Empathic Concern for Children and the Gender-Donations Gap

Empathic Concern for Children and the Gender-Donations Gap

Published: Oct 01, 2019
Publisher: Journal of Behavioral and Experimental Economics, vol. 82

Jordan van Rijn

Bradford L. Barham

Key Findings
  • Dictator game featuring charitable appeal videos with organization as recipient.
  • No gender differences in average donations in baseline control group.
  • Treatments with children's stories increase empathic concern for males and females.
  • Children's personal stories increase female donations but not male donations.
  • Empathic concern from treatments explains up to 17% of gender-donations gap.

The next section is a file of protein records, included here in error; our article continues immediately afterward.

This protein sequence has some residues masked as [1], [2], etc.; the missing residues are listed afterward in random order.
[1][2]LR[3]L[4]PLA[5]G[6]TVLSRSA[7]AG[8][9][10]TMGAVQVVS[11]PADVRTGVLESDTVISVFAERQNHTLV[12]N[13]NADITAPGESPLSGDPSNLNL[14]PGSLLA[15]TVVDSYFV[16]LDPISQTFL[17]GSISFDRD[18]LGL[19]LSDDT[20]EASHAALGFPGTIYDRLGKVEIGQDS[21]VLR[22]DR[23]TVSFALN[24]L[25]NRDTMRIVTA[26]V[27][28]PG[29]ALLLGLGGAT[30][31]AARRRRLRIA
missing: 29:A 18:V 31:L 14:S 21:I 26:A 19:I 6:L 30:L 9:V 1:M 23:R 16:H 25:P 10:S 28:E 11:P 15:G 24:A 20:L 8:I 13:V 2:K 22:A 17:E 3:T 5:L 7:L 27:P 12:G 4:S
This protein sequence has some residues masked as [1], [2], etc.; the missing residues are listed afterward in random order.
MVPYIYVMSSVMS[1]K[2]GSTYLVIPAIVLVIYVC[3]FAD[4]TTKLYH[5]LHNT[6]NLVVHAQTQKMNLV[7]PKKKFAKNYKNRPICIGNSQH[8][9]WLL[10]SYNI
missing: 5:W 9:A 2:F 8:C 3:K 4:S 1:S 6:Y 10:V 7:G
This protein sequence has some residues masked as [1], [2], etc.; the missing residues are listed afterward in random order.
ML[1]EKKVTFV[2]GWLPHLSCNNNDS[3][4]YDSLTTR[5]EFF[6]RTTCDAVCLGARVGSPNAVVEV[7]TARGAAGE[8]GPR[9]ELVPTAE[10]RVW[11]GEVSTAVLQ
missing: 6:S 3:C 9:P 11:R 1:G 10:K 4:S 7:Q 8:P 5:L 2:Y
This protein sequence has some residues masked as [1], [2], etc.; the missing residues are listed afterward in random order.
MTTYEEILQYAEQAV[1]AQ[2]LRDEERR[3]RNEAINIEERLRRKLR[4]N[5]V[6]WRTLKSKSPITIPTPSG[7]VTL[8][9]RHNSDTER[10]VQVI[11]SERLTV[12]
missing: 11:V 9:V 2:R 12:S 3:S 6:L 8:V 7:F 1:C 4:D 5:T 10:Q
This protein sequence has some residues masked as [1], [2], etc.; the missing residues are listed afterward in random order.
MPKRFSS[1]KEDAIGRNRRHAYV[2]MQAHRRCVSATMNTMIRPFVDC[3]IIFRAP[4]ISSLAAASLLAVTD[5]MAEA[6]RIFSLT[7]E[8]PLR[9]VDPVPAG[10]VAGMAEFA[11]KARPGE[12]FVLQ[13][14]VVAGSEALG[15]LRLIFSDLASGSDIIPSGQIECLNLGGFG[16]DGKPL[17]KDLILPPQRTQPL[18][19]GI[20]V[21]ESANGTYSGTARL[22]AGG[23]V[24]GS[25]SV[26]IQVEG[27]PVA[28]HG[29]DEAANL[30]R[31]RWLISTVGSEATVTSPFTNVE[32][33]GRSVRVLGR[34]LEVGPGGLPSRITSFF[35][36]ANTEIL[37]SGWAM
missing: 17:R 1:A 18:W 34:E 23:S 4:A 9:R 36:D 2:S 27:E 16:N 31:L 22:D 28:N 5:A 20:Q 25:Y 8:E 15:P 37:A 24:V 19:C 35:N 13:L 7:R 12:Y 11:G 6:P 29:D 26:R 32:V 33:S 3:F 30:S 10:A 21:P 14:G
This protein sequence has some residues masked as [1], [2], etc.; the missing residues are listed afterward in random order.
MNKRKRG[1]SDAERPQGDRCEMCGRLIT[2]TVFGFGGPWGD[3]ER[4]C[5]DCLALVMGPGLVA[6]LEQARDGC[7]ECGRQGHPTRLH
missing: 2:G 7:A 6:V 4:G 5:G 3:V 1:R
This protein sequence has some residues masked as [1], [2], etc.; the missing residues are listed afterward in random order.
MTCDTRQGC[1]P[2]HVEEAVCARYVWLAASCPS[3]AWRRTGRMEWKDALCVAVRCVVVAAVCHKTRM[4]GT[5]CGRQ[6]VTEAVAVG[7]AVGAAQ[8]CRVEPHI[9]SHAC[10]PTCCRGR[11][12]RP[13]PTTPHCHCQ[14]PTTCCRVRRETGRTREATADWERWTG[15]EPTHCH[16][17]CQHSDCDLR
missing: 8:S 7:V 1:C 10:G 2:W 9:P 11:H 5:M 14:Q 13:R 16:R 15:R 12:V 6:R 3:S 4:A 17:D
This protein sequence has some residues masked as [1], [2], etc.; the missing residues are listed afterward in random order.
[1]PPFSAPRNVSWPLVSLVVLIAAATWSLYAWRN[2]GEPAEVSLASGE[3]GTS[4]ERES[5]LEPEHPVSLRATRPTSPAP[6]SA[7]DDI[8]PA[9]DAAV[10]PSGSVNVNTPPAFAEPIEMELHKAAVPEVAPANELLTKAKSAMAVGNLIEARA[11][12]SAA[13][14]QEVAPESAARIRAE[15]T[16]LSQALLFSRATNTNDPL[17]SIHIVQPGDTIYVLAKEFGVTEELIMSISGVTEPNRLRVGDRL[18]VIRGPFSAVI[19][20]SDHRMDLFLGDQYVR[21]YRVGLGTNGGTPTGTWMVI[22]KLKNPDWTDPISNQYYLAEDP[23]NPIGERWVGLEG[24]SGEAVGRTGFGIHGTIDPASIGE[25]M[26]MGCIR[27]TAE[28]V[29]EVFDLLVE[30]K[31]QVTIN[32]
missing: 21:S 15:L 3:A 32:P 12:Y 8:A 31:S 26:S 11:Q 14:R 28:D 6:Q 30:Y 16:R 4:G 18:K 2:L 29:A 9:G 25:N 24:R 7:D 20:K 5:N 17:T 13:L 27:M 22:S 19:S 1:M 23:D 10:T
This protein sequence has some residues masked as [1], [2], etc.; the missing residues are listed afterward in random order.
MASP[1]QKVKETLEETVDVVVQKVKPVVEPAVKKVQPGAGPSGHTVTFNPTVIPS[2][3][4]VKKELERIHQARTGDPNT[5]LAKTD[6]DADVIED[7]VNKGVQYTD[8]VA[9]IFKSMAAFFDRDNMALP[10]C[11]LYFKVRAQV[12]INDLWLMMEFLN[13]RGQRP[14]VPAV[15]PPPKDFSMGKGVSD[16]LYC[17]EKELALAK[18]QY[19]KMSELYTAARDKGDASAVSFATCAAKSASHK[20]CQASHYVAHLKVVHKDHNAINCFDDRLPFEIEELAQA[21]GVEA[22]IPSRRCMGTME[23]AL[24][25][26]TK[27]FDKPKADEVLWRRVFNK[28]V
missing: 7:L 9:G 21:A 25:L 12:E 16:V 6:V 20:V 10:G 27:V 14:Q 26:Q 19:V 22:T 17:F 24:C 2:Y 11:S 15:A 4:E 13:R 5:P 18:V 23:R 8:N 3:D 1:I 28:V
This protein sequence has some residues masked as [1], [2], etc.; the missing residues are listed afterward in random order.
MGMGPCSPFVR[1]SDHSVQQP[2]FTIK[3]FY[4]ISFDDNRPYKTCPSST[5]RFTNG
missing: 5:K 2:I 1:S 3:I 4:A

This study uses a dictator game with a charitable organization as the donation recipient to test whether empathic concern explains persistent gender differences in charitable giving. We first explore whether we can evoke empathic concern by varying the content of a real-world charitable appeal video that highlights children's stories of struggle with access to clean water. Then we examine whether the evoked feelings help explain gender differences in donations. Despite no gender differences in donation behavior in a baseline control group, we find that females donate 63% more than males in treatments that include the personal stories from children. These treatment videos increase self-reported feelings of empathic concern towards children among both males and females relative to the control; however, the empathic concern that results from the treatment videos increases average donations among females but not males. Causal mediation methods show that empathic concern explains 17% of the observed gender differences in giving. While the treatments evoke other emotions in addition to empathic concern, none of them explain observed gender differences in donations. Our study sheds light on the role of children's personal stories and empathic concern for children in explaining gender-donation gaps.

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